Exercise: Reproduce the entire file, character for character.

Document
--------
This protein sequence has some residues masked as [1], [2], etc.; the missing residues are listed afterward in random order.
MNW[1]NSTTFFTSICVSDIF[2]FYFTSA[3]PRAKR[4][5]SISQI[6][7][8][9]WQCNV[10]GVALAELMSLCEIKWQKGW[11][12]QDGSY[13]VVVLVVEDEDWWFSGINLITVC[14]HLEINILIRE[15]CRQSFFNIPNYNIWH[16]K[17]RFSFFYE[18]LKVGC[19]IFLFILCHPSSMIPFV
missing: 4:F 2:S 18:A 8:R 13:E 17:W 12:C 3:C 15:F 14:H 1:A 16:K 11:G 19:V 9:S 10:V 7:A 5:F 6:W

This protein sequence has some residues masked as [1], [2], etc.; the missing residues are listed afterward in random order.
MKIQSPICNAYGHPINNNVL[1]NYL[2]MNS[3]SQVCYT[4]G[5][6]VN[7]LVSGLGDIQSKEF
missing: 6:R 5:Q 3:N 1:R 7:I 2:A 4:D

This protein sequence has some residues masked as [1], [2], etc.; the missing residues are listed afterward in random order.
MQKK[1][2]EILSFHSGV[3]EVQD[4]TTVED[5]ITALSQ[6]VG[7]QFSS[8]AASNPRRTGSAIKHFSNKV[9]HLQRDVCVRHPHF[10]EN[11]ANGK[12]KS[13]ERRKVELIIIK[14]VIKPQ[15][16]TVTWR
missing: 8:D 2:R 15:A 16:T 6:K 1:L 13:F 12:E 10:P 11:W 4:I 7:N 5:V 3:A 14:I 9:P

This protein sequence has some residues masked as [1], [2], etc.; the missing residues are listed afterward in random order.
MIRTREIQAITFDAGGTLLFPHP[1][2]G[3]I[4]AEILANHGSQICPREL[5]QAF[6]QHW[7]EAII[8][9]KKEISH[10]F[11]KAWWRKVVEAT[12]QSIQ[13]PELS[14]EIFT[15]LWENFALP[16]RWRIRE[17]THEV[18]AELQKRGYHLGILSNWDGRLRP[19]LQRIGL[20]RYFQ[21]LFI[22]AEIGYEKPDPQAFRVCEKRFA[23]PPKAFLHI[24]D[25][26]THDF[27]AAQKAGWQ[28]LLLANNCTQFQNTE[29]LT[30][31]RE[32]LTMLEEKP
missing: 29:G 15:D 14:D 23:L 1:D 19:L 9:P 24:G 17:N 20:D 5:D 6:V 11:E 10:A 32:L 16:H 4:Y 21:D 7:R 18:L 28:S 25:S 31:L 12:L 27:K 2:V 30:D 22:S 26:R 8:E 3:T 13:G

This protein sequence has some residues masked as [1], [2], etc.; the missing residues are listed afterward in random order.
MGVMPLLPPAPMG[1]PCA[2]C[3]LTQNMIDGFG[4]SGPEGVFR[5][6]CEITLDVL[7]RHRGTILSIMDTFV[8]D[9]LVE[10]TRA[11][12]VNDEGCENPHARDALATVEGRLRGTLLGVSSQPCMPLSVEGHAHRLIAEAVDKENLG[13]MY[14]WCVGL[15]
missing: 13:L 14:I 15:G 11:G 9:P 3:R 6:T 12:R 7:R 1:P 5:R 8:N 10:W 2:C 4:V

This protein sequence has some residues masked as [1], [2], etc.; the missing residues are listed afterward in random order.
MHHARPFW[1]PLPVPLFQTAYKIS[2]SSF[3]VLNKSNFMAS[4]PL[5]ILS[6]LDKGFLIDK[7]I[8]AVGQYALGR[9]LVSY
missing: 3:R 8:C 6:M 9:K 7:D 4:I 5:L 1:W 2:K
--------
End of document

This protein sequence has some residues masked as [1], [2], etc.; the missing residues are listed afterward in random order.
MNW[1]NSTTFFTSICVSDIF[2]FYFTSA[3]PRAKR[4][5]SISQI[6][7][8][9]WQCNV[10]GVALAELMSLCEIKWQKGW[11][12]QDGSY[13]VVVLVVEDEDWWFSGINLITVC[14]HLEINILIRE[15]CRQSFFNIPNYNIWH[16]K[17]RFSFFYE[18]LKVGC[19]IFLFILCHPSSMIPFV
missing: 4:F 2:S 18:A 8:R 13:E 17:W 12:C 3:C 15:F 14:H 1:A 16:K 11:G 19:V 9:S 10:V 7:A 5:F 6:W

This protein sequence has some residues masked as [1], [2], etc.; the missing residues are listed afterward in random order.
MKIQSPICNAYGHPINNNVL[1]NYL[2]MNS[3]SQVCYT[4]G[5][6]VN[7]LVSGLGDIQSKEF
missing: 6:R 5:Q 3:N 1:R 7:I 2:A 4:D

This protein sequence has some residues masked as [1], [2], etc.; the missing residues are listed afterward in random order.
MQKK[1][2]EILSFHSGV[3]EVQD[4]TTVED[5]ITALSQ[6]VG[7]QFSS[8]AASNPRRTGSAIKHFSNKV[9]HLQRDVCVRHPHF[10]EN[11]ANGK[12]KS[13]ERRKVELIIIK[14]VIKPQ[15][16]TVTWR
missing: 8:D 2:R 15:A 16:T 6:K 1:L 13:F 12:E 10:P 11:W 4:I 7:N 5:V 3:A 14:I 9:P

This protein sequence has some residues masked as [1], [2], etc.; the missing residues are listed afterward in random order.
MIRTREIQAITFDAGGTLLFPHP[1][2]G[3]I[4]AEILANHGSQICPREL[5]QAF[6]QHW[7]EAII[8][9]KKEISH[10]F[11]KAWWRKVVEAT[12]QSIQ[13]PELS[14]EIFT[15]LWENFALP[16]RWRIRE[17]THEV[18]AELQKRGYHLGILSNWDGRLRP[19]LQRIGL[20]RYFQ[21]LFI[22]AEIGYEKPDPQAFRVCEKRFA[23]PPKAFLHI[24]D[25][26]THDF[27]AAQKAGWQ[28]LLLANNCTQFQNTE[29]LT[30][31]RE[32]LTMLEEKP
missing: 29:G 15:D 14:D 23:L 1:D 19:L 9:P 24:G 17:N 20:D 5:D 6:V 11:E 10:A 32:L 16:H 4:Y 21:D 7:R 18:L 28:S 25:S 31:L 12:L 27:K 2:V 30:D 22:S 26:R 8:E 3:T 13:G

This protein sequence has some residues masked as [1], [2], etc.; the missing residues are listed afterward in random order.
MGVMPLLPPAPMG[1]PCA[2]C[3]LTQNMIDGFG[4]SGPEGVFR[5][6]CEITLDVL[7]RHRGTILSIMDTFV[8]D[9]LVE[10]TRA[11][12]VNDEGCENPHARDALATVEGRLRGTLLGVSSQPCMPLSVEGHAHRLIAEAVDKENLG[13]MY[14]WCVGL[15]
missing: 13:L 14:I 15:G 11:G 9:P 3:R 6:T 12:R 7:R 1:P 5:R 8:N 10:W 2:C 4:V

This protein sequence has some residues masked as [1], [2], etc.; the missing residues are listed afterward in random order.
MHHARPFW[1]PLPVPLFQTAYKIS[2]SSF[3]VLNKSNFMAS[4]PL[5]ILS[6]LDKGFLIDK[7]I[8]AVGQYALGR[9]LVSY
missing: 3:R 8:C 6:M 9:K 7:D 4:I 5:L 1:W 2:K